Everyone Is Good At Something

Yes, even you!

I am not good at public speaking.

It doesn’t matter how much I prepare, how knowledgable I am on a subject, or who I’m talking to. If I have to stand up in front of a group of people and present anything, either spontaneously or after hours of practice, I am, and possibly always will be, bad at it.

This used to haunt and disappoint me. I’d stand in front of a mirror after practicing my speech for a class in high school and ask myself, out loud, “Why can’t you just be good at this?”

There were times this weakness has made me feel like I’m not really good at anything at all.

But the truth is, everyone has at least one thing they hopelessly fail at time and again. The same way we all have at least one thing we somehow manage to excel at, even when we’re not fully confident we’ll be able to.

Everyone is good at something.

Everyone loves at least one thing so much that they’re willing to study and practice it until they build up a skill set they’re proud of.

And do you want to hear something amazing? It doesn’t matter what that thing is. And it doesn’t matter if it’s a thing that can one day become a career, or if it’s always just something fun you can do in your free time. This thing you love, and what you’re good at? It’s what makes life worth celebrating.

You, like me, might not be able to give a presentation in front of a crowd without shaking uncontrollably, forgetting your main points, or feeling like you’re going to pass out right there at the podium.

But you might be really good at writing.

Or, at the very least, you love to write. And even if you’re not as good at it as you’d like to be right now, chances are, the fact that you love it will give you the motivation over time to get really, really good at it.

The reason I’m still not a good public speaker, and may never be, is because I don’t enjoy it. I have very little motivation to practice and improve, because even the idea of doing it makes my stomach hurt.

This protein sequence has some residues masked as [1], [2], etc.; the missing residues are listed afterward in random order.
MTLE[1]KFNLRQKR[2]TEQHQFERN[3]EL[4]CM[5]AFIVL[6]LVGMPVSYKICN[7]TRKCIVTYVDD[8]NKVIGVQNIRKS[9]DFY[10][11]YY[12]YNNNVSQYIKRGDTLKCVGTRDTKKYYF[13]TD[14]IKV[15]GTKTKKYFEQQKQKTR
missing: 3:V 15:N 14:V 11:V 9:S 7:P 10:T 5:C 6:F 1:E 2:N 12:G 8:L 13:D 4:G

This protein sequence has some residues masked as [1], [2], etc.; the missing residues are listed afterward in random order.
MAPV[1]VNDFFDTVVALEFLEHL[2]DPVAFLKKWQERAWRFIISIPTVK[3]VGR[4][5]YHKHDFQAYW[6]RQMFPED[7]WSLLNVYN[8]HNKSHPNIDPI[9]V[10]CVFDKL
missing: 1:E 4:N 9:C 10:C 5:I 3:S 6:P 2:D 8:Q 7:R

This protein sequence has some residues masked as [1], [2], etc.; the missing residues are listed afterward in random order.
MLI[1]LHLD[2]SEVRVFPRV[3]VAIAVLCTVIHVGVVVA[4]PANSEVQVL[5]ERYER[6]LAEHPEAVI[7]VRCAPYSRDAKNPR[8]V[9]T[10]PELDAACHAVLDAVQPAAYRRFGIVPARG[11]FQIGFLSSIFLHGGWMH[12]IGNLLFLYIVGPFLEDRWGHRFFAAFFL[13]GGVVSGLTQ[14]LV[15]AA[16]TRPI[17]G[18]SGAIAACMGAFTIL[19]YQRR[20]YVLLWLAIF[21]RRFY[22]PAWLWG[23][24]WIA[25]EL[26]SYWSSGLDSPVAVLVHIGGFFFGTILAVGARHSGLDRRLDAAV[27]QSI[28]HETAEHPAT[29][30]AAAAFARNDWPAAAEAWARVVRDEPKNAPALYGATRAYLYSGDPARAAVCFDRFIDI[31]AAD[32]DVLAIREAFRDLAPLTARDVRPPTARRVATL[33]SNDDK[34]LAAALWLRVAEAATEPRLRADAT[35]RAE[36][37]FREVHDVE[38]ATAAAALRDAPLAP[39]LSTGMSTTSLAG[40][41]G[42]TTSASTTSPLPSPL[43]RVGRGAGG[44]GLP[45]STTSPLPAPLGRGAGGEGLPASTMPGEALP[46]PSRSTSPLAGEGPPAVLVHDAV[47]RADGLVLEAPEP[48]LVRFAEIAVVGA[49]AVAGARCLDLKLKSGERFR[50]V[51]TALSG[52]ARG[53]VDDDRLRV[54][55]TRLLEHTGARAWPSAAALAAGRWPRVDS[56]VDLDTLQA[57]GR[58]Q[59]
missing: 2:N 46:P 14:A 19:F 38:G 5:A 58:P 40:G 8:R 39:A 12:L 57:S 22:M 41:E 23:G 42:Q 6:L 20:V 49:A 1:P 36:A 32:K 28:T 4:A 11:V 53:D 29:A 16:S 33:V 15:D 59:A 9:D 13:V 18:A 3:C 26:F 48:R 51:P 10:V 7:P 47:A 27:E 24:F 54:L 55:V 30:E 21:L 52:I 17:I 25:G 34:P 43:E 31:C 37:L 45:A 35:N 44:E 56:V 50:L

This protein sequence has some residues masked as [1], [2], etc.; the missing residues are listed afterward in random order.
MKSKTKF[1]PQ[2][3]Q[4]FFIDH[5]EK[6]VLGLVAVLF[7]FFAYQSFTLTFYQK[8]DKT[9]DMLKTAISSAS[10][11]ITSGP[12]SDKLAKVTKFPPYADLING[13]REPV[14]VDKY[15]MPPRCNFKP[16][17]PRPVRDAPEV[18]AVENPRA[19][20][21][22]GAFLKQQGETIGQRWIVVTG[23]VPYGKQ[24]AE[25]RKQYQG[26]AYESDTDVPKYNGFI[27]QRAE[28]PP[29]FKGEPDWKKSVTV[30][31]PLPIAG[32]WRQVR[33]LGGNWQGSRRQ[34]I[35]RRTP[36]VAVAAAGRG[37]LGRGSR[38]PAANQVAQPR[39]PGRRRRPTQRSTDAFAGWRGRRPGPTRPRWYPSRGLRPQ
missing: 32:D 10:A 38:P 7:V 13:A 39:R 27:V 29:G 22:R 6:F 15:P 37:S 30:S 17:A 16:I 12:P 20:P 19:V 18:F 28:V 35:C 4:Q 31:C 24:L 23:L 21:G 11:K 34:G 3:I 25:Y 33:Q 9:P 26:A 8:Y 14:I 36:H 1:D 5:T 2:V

There was a time I wasn’t very good at writing, either. It’s how we all start out. But early on, I realized I really liked presenting my ideas in written form. And so I wrote all the time, in journals, for school assignments, on my parents’ old Windows computer that didn’t even have Internet access (oh, the ’90s).

So I got better. And then, at some point, I got good.

Even if writing isn’t your strength, it’s likely there’s a subject — cars, Star Wars, typewriters — you love so much that you’re willing to practice how to write better by writing about those things. Sometimes, it’s about taking something you’re passionate about and communicating that passion through words that helps you improve, and shows you it’s possible to do a really good job.

Never let yourself believe you’re not good at anything. Because there is something you’re good at. Whether it’s a hobby or a potential job, it matters. It’s what makes you YOU. Hold onto that. Be grateful for it. Never let it go.

Meg is the creator of Novelty Revisions, dedicated to helping writers put their ideas into words. She is a staff writer with The Cheat Sheet, a freelance editor and writer, and a 10-time NaNoWriMo winner. Follow Meg on Twitter for tweets about writing, food and nerdy things.

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